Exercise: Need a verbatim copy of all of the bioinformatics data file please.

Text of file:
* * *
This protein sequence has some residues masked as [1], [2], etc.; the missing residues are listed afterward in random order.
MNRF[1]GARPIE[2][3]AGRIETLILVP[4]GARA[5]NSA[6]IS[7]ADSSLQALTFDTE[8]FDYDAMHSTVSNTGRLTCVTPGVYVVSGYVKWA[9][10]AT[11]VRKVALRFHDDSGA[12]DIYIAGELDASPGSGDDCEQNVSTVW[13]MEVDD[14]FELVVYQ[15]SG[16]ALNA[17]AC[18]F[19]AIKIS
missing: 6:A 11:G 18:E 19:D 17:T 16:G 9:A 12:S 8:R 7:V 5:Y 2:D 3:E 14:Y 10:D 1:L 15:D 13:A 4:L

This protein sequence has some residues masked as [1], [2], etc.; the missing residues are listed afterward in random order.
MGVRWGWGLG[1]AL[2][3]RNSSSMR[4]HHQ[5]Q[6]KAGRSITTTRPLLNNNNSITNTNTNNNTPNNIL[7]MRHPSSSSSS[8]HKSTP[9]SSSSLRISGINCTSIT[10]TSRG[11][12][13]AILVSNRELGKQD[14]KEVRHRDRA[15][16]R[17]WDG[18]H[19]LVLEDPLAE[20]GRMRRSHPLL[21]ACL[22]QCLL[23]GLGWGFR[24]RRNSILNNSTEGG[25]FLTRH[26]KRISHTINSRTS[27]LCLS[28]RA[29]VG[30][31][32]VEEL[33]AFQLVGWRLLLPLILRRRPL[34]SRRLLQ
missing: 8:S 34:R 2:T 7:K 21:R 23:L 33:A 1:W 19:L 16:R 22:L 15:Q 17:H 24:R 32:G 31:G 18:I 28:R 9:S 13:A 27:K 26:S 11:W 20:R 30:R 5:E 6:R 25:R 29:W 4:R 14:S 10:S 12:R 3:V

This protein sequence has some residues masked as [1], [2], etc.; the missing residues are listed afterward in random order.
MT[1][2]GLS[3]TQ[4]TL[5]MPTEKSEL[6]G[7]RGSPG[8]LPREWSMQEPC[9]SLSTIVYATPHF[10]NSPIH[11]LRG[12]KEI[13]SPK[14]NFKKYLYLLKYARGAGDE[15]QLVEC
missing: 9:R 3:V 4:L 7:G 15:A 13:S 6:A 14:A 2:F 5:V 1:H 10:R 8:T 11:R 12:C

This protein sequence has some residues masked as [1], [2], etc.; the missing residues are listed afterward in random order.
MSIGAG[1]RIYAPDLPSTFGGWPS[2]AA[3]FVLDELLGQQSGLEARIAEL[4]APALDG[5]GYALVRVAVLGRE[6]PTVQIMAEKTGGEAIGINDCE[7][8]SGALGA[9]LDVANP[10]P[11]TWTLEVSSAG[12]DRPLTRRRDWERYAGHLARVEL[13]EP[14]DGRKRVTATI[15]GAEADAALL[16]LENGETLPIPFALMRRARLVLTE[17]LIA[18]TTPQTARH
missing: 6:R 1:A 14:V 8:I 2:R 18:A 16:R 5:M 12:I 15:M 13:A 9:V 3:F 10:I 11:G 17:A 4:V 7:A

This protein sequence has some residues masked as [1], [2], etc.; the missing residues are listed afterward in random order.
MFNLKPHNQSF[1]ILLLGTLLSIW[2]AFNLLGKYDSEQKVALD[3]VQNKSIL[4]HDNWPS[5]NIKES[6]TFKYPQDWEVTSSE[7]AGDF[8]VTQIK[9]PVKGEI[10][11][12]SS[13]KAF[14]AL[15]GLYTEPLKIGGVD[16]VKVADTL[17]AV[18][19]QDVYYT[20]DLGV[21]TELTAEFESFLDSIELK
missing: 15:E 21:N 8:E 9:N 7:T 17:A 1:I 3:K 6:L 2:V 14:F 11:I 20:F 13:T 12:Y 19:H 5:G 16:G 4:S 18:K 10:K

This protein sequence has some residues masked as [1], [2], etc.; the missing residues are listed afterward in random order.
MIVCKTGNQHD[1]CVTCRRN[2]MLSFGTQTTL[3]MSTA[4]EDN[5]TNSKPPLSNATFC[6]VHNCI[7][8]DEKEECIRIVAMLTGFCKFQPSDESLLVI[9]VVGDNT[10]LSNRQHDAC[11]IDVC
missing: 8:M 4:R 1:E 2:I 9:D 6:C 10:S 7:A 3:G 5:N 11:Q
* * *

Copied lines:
This protein sequence has some residues masked as [1], [2], etc.; the missing residues are listed afterward in random order.
MNRF[1]GARPIE[2][3]AGRIETLILVP[4]GARA[5]NSA[6]IS[7]ADSSLQALTFDTE[8]FDYDAMHSTVSNTGRLTCVTPGVYVVSGYVKWA[9][10]AT[11]VRKVALRFHDDSGA[12]DIYIAGELDASPGSGDDCEQNVSTVW[13]MEVDD[14]FELVVYQ[15]SG[16]ALNA[17]AC[18]F[19]AIKIS
missing: 6:A 11:G 18:E 19:D 17:T 16:G 9:A 12:S 8:R 7:V 5:Y 2:D 3:E 14:Y 10:D 1:L 15:D 13:A 4:L

This protein sequence has some residues masked as [1], [2], etc.; the missing residues are listed afterward in random order.
MGVRWGWGLG[1]AL[2][3]RNSSSMR[4]HHQ[5]Q[6]KAGRSITTTRPLLNNNNSITNTNTNNNTPNNIL[7]MRHPSSSSSS[8]HKSTP[9]SSSSLRISGINCTSIT[10]TSRG[11][12][13]AILVSNRELGKQD[14]KEVRHRDRA[15][16]R[17]WDG[18]H[19]LVLEDPLAE[20]GRMRRSHPLL[21]ACL[22]QCLL[23]GLGWGFR[24]RRNSILNNSTEGG[25]FLTRH[26]KRISHTINSRTS[27]LCLS[28]RA[29]VG[30][31][32]VEEL[33]AFQLVGWRLLLPLILRRRPL[34]SRRLLQ
missing: 8:S 34:R 2:T 7:K 21:R 23:L 33:A 1:W 19:L 16:R 22:L 15:Q 17:H 24:R 32:G 31:G 18:I 28:R 9:S 13:A 27:K 26:S 11:W 20:R 30:R 5:E 6:R 25:R 29:W 4:R 14:S 10:S 12:R 3:V

This protein sequence has some residues masked as [1], [2], etc.; the missing residues are listed afterward in random order.
MT[1][2]GLS[3]TQ[4]TL[5]MPTEKSEL[6]G[7]RGSPG[8]LPREWSMQEPC[9]SLSTIVYATPHF[10]NSPIH[11]LRG[12]KEI[13]SPK[14]NFKKYLYLLKYARGAGDE[15]QLVEC
missing: 9:R 3:V 4:L 7:G 15:A 13:S 6:A 14:A 2:F 5:V 1:H 10:R 8:T 11:R 12:C

This protein sequence has some residues masked as [1], [2], etc.; the missing residues are listed afterward in random order.
MSIGAG[1]RIYAPDLPSTFGGWPS[2]AA[3]FVLDELLGQQSGLEARIAEL[4]APALDG[5]GYALVRVAVLGRE[6]PTVQIMAEKTGGEAIGINDCE[7][8]SGALGA[9]LDVANP[10]P[11]TWTLEVSSAG[12]DRPLTRRRDWERYAGHLARVEL[13]EP[14]DGRKRVTATI[15]GAEADAALL[16]LENGETLPIPFALMRRARLVLTE[17]LIA[18]TTPQTARH
missing: 6:R 1:A 14:V 8:I 2:R 18:A 16:R 5:M 12:I 15:M 13:A 9:V 3:F 10:I 11:G 17:A 4:V 7:A

This protein sequence has some residues masked as [1], [2], etc.; the missing residues are listed afterward in random order.
MFNLKPHNQSF[1]ILLLGTLLSIW[2]AFNLLGKYDSEQKVALD[3]VQNKSIL[4]HDNWPS[5]NIKES[6]TFKYPQDWEVTSSE[7]AGDF[8]VTQIK[9]PVKGEI[10][11][12]SS[13]KAF[14]AL[15]GLYTEPLKIGGVD[16]VKVADTL[17]AV[18][19]QDVYYT[20]DLGV[21]TELTAEFESFLDSIELK
missing: 15:E 21:N 8:E 9:N 7:T 17:A 1:I 3:K 6:L 2:V 14:F 11:I 20:F 13:T 12:Y 19:H 5:G 16:G 4:S 18:K 10:K

This protein sequence has some residues masked as [1], [2], etc.; the missing residues are listed afterward in random order.
MIVCKTGNQHD[1]CVTCRRN[2]MLSFGTQTTL[3]MSTA[4]EDN[5]TNSKPPLSNATFC[6]VHNCI[7][8]DEKEECIRIVAMLTGFCKFQPSDESLLVI[9]VVGDNT[10]LSNRQHDAC[11]IDVC
missing: 8:M 4:R 1:E 2:I 9:D 6:C 10:S 7:A 3:G 5:N 11:Q